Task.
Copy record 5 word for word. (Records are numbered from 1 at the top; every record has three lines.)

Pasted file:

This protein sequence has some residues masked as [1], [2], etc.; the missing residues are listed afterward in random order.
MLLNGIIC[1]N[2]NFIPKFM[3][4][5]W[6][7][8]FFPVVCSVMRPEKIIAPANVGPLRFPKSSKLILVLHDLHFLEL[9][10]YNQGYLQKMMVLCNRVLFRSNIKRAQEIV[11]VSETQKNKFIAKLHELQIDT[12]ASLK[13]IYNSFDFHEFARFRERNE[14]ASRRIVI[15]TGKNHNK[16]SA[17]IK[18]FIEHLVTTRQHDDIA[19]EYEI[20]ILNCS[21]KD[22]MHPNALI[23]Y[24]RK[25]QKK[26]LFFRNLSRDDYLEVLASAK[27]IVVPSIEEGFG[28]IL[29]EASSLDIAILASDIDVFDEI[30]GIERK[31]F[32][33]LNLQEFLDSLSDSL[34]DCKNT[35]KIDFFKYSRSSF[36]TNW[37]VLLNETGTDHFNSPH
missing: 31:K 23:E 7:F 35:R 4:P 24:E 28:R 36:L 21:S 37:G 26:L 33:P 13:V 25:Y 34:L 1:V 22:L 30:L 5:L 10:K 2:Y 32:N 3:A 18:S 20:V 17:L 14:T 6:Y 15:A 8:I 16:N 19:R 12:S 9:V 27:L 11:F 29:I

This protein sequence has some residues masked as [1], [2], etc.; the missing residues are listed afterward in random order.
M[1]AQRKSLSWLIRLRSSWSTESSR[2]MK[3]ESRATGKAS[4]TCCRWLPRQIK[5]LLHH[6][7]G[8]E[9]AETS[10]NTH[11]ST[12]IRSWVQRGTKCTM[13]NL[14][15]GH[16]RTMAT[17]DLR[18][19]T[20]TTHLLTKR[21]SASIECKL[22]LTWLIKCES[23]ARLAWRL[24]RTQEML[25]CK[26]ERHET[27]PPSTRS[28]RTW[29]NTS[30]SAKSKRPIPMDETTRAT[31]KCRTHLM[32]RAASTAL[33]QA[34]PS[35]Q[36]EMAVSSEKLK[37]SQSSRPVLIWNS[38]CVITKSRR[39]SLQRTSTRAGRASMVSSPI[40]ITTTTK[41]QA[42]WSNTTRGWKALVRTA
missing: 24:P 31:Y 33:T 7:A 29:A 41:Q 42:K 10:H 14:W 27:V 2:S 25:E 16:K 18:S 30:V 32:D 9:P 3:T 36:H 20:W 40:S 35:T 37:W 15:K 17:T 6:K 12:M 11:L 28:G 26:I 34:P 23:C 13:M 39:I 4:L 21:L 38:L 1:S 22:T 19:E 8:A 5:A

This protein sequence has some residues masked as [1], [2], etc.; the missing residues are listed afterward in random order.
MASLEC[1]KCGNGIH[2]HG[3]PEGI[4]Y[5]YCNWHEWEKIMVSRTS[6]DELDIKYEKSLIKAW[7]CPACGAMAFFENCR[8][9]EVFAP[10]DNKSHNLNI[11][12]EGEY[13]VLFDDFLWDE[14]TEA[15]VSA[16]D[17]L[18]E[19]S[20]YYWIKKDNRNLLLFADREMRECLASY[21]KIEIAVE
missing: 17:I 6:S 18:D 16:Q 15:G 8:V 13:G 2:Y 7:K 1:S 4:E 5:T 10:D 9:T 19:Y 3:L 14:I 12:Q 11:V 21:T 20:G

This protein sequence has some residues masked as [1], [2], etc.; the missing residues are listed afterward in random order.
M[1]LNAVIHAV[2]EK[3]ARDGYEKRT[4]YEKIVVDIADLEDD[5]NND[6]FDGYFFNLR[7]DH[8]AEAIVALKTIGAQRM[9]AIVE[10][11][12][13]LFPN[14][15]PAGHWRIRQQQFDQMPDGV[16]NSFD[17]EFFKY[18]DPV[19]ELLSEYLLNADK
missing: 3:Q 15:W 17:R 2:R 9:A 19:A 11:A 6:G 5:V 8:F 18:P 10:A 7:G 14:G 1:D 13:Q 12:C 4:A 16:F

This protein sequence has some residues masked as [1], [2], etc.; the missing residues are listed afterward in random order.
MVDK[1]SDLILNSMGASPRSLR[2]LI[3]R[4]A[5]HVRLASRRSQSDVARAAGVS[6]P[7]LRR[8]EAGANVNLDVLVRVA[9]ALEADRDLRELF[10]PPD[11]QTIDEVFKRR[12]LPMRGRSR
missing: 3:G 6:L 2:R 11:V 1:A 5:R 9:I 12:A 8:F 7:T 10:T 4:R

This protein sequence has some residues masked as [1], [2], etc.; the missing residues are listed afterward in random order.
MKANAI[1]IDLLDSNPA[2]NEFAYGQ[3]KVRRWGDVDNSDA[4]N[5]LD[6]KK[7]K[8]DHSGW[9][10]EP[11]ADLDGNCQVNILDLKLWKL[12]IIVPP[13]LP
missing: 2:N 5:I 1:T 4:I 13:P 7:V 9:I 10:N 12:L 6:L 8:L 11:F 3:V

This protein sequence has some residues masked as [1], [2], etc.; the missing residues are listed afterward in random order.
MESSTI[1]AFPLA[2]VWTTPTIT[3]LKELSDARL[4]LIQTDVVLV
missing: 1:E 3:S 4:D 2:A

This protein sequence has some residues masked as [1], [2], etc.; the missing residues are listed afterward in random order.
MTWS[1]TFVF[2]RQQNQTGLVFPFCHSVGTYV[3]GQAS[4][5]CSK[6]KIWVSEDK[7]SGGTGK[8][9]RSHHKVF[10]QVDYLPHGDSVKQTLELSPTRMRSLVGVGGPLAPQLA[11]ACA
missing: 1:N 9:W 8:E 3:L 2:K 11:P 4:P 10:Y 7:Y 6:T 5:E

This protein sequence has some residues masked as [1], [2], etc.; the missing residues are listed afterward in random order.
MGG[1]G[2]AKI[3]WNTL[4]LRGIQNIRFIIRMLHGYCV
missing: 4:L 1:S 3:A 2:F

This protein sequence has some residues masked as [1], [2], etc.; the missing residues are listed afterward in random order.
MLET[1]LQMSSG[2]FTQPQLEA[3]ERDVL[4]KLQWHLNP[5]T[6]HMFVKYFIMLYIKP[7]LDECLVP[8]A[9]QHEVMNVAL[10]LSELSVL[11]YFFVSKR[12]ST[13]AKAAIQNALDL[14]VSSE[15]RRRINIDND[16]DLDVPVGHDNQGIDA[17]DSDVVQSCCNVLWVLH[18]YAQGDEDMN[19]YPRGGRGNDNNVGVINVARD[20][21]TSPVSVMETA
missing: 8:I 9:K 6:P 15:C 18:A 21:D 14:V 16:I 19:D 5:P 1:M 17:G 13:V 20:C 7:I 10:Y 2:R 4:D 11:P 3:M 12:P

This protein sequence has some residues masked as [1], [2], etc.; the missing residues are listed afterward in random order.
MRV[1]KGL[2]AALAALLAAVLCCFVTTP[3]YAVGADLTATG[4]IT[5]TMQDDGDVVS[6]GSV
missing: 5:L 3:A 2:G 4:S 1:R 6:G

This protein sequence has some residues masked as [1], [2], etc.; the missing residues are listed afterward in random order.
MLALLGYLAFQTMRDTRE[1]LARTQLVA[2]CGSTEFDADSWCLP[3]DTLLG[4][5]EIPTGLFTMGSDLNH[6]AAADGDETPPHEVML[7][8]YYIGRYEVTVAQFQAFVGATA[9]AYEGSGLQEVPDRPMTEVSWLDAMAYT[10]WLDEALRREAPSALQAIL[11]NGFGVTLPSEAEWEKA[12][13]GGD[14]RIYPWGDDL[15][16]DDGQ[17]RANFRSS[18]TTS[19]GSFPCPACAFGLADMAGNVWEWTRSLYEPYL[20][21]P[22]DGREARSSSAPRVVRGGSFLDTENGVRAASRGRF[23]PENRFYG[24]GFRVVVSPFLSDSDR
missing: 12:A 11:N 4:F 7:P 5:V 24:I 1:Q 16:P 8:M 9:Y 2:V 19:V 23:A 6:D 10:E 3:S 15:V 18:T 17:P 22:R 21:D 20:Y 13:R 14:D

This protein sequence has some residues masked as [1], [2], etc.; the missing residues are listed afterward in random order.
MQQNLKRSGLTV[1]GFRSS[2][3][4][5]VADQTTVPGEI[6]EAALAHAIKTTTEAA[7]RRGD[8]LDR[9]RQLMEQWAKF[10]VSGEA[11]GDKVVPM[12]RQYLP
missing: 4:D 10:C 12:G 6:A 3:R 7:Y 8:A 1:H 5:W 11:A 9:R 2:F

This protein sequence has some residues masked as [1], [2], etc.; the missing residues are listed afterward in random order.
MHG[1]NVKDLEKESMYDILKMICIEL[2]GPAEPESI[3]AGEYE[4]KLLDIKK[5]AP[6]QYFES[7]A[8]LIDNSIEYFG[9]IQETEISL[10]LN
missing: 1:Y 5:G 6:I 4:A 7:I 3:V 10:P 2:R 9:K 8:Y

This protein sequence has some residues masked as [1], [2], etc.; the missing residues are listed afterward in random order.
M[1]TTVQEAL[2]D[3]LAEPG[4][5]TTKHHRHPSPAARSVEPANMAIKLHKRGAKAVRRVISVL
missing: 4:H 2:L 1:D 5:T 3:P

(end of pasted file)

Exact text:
This protein sequence has some residues masked as [1], [2], etc.; the missing residues are listed afterward in random order.
MVDK[1]SDLILNSMGASPRSLR[2]LI[3]R[4]A[5]HVRLASRRSQSDVARAAGVS[6]P[7]LRR[8]EAGANVNLDVLVRVA[9]ALEADRDLRELF[10]PPD[11]QTIDEVFKRR[12]LPMRGRSR
missing: 3:G 6:L 2:R 11:V 1:A 5:R 9:I 12:A 8:F 7:T 10:T 4:R